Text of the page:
How far can I drive with my fuel light on?

author

Jason Unrau

Friday, 19 July 2019

 

This is a commonly pondered motoring query and having a basic knowledge of fuel consumption can give you a better sense of security throughout your driving life. So, how far can you drive once your fuel light comes on? Let’s take a look at a rough guideline.

Generally speaking, people like to go as far as they can on a tank of fuel. Whether it be to stretch your fuel fill-up until payday, or you might’ve forgotten to fill up the night before, and if you stop now, you’ll be late. Or you might just be an adrenalin nut who likes to live on the edge.

When you haven’t got very much fuel left in your tank, the ‘low fuel’ light will illuminate. It’s either a light shaped like a petrol pump or a message on your instrument cluster display. In some cases, it’s simply an amber light that lights up, along with a chime. 

In many vehicles, the problem is that it doesn’t tell you exactly how far you can still travel before you run out of fuel.

The point at which the fuel light comes on could be triggered either by an onboard distance-to-empty calculator, or by the fuel level sensor. You might have 6% of a tank left, or it could be anywhere from four to eight litres of fuel*.

But that still doesn’t tell you how far you can travel.

Remember, it isn't always Accurate
Your fuel gauge tells you only how much fuel you have remaining. And unfortunately, you can’t always trust it to be accurate.

Between mechanical problems and inconsistencies in manufacturing, your fuel light could come on earlier than other similar vehicles, or it could come on right before running out of petrol or diesel.

How Far Can I Go when My Fuel Light is On?
Once your fuel light has illuminated, you’re risking the expense of a tow truck or being stranded on the roadside, looking for a servo with a jerry can to fill (and who carries one of those around with them these days?).

On some vehicles like the Mazda 3, you could squeeze out another 60-80kms. On a Holden Captiva, you’d be doing well to reach half that distance*.

If your fuel light has come on, don’t push your luck; the farthest distance you should attempt to drive is to the nearest service station!

What Could Happen if I Drive with the Fuel Light On?
Besides running out of fuel, there are other issues when you drive with the fuel light on:

  • Your fuel pump could overheat. Petrol acts to cool your fuel pump as it continuously operates to feed fuel to your engine. If there isn’t sufficient fuel in the tank, your fuel pump could fry itself.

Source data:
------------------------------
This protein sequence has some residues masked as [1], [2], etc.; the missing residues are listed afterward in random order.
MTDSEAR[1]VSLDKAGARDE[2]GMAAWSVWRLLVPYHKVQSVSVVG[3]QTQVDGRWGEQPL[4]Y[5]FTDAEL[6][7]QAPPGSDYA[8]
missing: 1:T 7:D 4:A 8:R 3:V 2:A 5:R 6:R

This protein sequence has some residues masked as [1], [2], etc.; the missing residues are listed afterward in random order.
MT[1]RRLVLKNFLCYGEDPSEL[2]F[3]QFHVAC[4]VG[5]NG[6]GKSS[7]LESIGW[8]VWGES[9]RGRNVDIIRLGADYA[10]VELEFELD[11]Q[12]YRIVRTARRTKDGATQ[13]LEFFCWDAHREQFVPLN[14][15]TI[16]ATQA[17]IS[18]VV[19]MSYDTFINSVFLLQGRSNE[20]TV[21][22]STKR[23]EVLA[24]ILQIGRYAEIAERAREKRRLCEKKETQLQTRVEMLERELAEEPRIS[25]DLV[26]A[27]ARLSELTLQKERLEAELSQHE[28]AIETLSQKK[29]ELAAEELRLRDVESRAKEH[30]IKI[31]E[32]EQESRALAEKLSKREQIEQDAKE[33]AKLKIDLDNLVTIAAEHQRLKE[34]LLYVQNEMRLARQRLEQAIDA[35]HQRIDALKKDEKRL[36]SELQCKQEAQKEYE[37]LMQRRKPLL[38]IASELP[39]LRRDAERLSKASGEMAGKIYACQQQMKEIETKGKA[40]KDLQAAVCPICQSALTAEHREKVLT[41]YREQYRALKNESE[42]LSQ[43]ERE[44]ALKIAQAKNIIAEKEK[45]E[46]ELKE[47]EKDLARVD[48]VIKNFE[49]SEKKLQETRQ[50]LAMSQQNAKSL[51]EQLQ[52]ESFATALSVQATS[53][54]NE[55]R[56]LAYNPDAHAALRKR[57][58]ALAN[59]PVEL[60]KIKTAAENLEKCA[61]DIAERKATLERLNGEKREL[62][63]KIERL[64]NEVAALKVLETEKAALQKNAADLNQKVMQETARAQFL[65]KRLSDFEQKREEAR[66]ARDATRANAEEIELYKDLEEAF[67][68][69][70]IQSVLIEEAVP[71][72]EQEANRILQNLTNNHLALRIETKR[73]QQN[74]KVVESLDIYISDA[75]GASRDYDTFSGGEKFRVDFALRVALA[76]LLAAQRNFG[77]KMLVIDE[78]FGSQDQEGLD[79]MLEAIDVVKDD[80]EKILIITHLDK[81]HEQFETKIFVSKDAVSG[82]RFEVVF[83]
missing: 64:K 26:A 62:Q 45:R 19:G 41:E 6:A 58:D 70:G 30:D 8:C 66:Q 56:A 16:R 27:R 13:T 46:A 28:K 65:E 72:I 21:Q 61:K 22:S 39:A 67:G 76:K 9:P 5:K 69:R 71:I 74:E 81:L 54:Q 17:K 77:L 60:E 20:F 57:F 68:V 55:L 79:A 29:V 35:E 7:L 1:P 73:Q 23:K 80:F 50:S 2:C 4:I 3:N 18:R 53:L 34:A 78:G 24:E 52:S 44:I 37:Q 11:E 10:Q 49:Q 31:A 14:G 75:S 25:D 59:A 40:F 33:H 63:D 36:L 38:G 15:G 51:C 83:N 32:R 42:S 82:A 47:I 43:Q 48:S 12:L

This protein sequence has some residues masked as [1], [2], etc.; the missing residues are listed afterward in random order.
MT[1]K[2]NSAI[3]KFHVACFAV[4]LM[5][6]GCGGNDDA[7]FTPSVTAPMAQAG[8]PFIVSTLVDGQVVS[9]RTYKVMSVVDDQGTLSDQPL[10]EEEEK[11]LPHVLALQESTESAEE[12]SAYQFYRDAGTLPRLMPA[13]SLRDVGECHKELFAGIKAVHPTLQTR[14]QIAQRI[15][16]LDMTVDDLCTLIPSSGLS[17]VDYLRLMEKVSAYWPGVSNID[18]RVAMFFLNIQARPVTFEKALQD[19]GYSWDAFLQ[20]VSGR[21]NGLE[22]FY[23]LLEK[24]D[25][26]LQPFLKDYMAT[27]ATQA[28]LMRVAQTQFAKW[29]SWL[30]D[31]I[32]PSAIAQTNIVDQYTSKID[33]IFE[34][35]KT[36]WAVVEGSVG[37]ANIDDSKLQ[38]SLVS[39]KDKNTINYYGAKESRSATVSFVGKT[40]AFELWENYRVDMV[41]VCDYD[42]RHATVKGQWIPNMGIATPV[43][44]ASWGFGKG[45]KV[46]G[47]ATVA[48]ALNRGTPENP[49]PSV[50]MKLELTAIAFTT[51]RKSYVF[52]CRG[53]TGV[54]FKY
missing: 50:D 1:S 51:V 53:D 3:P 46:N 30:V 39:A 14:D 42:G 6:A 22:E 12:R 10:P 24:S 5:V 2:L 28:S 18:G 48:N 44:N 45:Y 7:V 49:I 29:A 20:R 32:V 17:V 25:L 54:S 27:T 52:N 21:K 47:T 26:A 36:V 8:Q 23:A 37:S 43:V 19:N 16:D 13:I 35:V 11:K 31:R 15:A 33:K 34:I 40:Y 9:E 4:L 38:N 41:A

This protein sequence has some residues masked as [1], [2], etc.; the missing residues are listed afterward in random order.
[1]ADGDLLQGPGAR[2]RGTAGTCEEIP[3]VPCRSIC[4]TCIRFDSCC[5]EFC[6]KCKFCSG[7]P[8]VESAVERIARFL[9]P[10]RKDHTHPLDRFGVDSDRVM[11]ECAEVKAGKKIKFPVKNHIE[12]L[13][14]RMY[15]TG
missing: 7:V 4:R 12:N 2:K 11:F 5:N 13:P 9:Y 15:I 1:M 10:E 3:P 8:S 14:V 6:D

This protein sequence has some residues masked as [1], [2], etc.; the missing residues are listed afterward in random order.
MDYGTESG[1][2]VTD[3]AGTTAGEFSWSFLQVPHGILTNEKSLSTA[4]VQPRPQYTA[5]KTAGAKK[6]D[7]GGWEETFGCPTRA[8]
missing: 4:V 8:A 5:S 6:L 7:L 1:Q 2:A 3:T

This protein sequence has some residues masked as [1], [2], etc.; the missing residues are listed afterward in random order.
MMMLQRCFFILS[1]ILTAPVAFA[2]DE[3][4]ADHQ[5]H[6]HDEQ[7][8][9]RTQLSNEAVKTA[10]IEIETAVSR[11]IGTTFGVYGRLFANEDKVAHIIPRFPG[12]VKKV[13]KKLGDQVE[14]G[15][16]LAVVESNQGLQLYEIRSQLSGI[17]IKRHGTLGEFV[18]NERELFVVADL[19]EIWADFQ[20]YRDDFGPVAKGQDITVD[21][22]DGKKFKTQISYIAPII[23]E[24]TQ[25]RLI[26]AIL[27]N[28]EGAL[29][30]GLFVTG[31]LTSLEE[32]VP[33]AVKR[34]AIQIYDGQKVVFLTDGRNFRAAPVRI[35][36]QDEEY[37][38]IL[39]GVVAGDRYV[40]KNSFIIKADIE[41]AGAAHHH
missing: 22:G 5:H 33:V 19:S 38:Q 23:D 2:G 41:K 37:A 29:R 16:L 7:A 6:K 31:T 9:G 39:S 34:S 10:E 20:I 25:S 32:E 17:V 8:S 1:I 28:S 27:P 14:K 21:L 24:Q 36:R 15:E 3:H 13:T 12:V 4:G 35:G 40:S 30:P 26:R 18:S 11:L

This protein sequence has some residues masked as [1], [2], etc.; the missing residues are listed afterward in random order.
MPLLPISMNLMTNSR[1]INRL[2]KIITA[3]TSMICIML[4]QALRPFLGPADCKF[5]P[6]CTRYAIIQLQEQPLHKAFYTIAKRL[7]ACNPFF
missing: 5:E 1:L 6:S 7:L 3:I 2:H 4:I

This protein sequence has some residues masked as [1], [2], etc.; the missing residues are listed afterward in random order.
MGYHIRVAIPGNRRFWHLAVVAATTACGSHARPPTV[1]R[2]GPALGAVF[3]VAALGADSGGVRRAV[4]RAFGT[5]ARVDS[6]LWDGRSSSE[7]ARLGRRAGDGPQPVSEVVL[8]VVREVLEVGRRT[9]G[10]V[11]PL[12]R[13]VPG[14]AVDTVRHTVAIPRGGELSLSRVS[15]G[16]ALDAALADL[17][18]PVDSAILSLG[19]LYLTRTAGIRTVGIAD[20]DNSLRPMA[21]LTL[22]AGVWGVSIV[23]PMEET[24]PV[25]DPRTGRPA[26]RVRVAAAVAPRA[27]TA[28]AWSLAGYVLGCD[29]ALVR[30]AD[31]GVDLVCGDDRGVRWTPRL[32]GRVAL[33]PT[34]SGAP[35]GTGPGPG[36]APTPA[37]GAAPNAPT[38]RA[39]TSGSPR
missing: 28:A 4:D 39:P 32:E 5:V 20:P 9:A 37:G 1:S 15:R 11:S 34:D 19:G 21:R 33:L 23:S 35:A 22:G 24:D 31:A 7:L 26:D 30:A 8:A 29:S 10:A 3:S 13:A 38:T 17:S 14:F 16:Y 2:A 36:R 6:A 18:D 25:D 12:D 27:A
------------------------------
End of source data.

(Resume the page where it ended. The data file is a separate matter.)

• Your diesel-powered engine may not restart. When you run out of diesel, air is introduced into the fuel system. The air bubble blocks the fuel from being injected into the cylinders, causing your engine not to start. The air needs to be bled out and the fuel system primed. It’s a headache with which to contend and can be costly when added to towing fees.

The best practice is to keep your fuel level at a quarter of tank or higher at all times. That way, if you forget to fill up, you’ll have enough in reserve to carry you to the next servo without need for concern.

One of the best ways to improve your car’s fuel efficiency is to regularly maintain your vehicle. So next time you need a service, repair or inspection, visit AutoGuru.com.au. We let you search, compare and book from over 1600 qualified mechanics. Happy days.

* Distances are calculated based on average consumption rates provided by manufacturers and may vary depending on driving conditions, driving style and operating condition of the vehicle.


 

Service station image by Shell

author

WRITTEN BY

Jason Unrau

Jason is a Canadian automotive content writer with a background in the auto service industry, but he’s been hooked on cars and mechanics since childhood.

One of his first cars was an ’80 Mazda RX-7 that’s sorely missed to this day. A ’68 Ford Torino GT, a ’66 Ford Country Squire Woodie station wagon, and a ’96 Suzuki GSX-R 750 have spent time in his fleet of cars, bikes, and trucks over the past two decades.

Jason’s pride and joy is under construction – a turbocharged ’88 Mazda RX-7 convertible. Also on his resume is CASCAR official certification.

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